Knowing the value of your business

By Thomas Charla
Thomas Charla is director of business markets at MassMutual.
Posted on Sep 27, 2017

Knowing what their business is worth is of moderate importance to business owners MassMutual surveyed1 – with just over half saying they’ve had their business valued in the last three years. However, it is considered a relatively high priority, with over half saying they frequently or often think about their business value.

The reasons given for wanting to know the value tend to focus more on measures of financial health rather than as a means of protecting the business or funding retirement. Many business owners also stated they would only complete a valuation when they are getting ready to sell.

Business owners are confident they know who the right resources are to solve this issue. Most say they would turn to their CPAs as the go-to person followed by a financial professional. But here’s the problem: one-third of those who claim to have done a business valuation in the last three years say they did it on their own.

A proper business valuation is not a “rule of thumb” or a figure agreed to with a handshake; it’s thoughtfully crafted by a credentialed appraiser after thorough research, is documented in writing and is reviewed and updated on a periodic basis. Be sure that any firm or individual you hire to value your business has the proper credentials, such as Certified Valuation Analyst (CVA), Accredited Senior Appraiser (ASA), or Accredited in Business Valuation (ABV).

There are critical times in the life cycle of a business when it is important to have an accurate valuation. In addition to measuring business health and preparing it for sale, here are other times when you may want to consider knowing what your business is worth.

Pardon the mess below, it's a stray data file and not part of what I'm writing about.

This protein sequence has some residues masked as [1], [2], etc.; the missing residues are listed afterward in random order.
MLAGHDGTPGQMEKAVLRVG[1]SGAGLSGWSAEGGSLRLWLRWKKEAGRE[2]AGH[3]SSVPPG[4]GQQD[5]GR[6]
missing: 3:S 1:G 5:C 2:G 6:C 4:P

Funding a buy-sell agreement
If you are obligated to buy out your partner (or a spouse) upon their disability, retirement, or premature death through a buy-sell agreement, you need to agree on a value that everyone (both the buyers and the sellers) is comfortable with ahead of time and have it in writing in the agreement.

Retirement income planning
Your business is most likely your largest asset and a key component of your retirement plan. A valuation can help you reconcile your future retirement income needs with the current value of your business to help identify any shortfall.

Estate tax planning
The federal estate tax exemption has helped make federal estate taxes less of an issue (the 2017 applicable exclusion amount is $5.49 million). But for some, planning for a potential tax burden and the impact it could have on the next generation is critical for the long-term success of the business.

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12015 MassMutual Business Owner Perspectives Study conducted by HawkPartners for MassMutual.

The information provided is not written or intended as specific tax or legal advice. MassMutual, its employees and representatives are not authorized to give tax or legal advice. You are encouraged to seek advice from your own tax or legal counsel. Opinions expressed by those interviewed are their own, and do not necessarily represent the views of Massachusetts Mutual Life Insurance Company.

 

MassMutual does not provide business valuations.